This wonderful photograph by architectural photographer Julius Shulman gives us the clean, modernistic lines of cutting edge Mid-Century Modern architecture in the late fifties. Shulman (1910-2009) largely worked in black and white and produced some of the most iconic images of modern architecture, particularly domestic architecture, in the last 75 years. In fact, much of the decor here is black and white giving extra potency to the flashes of colour that appear to be racing into the picture from outside the frame like so many trains.. Shulman was an absolute master of composition and you can be certain every element was carefully placed to produce this simultaneously calm but dynamic shot.
Living room and hall 1959
The hall in 1959
The location for this house is 9038 Wonderland Park Avenue in the Hollywood Hills in Los Angeles. It was part of a project sponsored by Arts and Architecture magazine called the Case Study House Program which originated shortly after the Second World War. The idea was to get architects to come up with designs which could be easily reproduced with the idea of using modern techniques to address the coming housing boom. The programme ran from 1948, when the first house was built until 1964. Thirty six houses were designed but only 26 were built. This is Case Study House No 21 which was commissioned in 1957 by psychologist Walter Bailey.
Pierre Koenig during the construction of the house in 1958
The architect was Pierre Koenig (1924-2004) a pioneer in the use of steel in residential house construction. Case Study House No 21 was built entirely of steel with the idea that it could be easily reproduced as low cost housing. The house was completed in January 1959 and through Shulman's photographs in the February issue of Arts and Architecture, as well a subsequent shoot in 1960, became an icon for the new Californian living.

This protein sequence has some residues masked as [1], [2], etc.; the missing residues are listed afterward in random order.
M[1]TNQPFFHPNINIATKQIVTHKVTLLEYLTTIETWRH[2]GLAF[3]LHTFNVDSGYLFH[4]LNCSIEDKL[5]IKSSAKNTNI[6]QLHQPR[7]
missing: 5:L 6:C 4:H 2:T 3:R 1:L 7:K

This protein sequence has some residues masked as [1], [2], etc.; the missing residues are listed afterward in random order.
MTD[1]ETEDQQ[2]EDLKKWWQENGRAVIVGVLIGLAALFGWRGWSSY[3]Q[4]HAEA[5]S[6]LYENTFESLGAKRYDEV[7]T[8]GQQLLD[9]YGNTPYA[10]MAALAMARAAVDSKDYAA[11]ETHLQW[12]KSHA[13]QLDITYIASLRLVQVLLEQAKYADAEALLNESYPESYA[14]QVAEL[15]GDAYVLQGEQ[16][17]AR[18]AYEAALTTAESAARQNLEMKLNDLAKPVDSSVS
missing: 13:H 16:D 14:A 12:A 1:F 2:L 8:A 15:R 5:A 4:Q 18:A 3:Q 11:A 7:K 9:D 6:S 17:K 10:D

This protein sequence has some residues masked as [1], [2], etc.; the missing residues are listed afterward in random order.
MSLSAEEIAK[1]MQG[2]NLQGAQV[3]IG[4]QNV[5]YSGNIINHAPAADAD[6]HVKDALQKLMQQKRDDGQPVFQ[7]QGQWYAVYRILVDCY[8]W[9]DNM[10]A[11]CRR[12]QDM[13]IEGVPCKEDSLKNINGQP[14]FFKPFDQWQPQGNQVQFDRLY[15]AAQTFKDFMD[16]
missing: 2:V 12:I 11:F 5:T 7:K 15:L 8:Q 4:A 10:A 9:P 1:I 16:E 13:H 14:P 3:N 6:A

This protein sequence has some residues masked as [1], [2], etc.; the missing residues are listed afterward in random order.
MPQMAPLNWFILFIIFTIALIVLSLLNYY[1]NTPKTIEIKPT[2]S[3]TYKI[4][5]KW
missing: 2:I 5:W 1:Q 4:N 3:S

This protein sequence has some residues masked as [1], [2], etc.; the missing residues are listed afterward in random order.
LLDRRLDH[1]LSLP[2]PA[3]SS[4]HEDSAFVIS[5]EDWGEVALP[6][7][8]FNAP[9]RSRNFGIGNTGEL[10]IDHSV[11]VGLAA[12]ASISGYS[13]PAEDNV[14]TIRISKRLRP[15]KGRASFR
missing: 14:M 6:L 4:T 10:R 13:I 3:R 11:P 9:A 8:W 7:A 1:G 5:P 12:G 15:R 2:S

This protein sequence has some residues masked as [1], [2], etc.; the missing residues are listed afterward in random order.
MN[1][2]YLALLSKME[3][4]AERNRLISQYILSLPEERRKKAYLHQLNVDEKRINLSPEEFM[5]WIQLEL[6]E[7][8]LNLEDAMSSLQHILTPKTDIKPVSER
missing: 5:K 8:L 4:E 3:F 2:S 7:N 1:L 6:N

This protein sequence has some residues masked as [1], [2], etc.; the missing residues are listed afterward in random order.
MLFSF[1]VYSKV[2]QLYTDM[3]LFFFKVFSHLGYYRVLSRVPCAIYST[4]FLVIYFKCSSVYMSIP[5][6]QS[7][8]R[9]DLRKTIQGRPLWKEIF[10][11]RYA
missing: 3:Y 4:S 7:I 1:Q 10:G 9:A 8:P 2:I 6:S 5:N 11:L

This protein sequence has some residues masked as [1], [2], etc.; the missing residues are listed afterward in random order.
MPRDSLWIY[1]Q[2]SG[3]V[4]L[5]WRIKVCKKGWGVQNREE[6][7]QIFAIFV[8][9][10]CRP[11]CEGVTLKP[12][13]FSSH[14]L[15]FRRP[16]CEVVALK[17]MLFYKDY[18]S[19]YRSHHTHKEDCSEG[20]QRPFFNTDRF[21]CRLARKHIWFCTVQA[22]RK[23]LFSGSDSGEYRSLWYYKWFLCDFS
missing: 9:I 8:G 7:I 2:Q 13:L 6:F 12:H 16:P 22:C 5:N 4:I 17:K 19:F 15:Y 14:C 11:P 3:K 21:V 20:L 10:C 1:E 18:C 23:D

Dr Bailey sold the house in 1969 and a succession of owners began to remodel it, losing many of its key features. In 1997 film producer Dan Cracchiolo bought the house and commissioned Koenig to get it back, as far as possible, to its original state.
The hall in 2006
They went to extraordinary lengths to do so; commissioning, for example, a new black Naugahyde sofa to replace the one seen in the picture at top. They even got the original maker of the ten foot long hi-fi cabinet to build a similar unit. The restoration won a City of Los Angeles preservation award.
In 2006 the house was auctioned and Julius Shulman, by now ninety five years old, was invited back to photograph the restored house, providing a wonderful record of the project. The house was bought by a Korean lady for over $3,000,000; a lot of money for what was supposed to be a prototype for affordable housing!
Steel housing never caught on in the post World War 2 housing boom that did, indeed, follow so the CSH No 21 is a glimpse of a future that never was but might have been.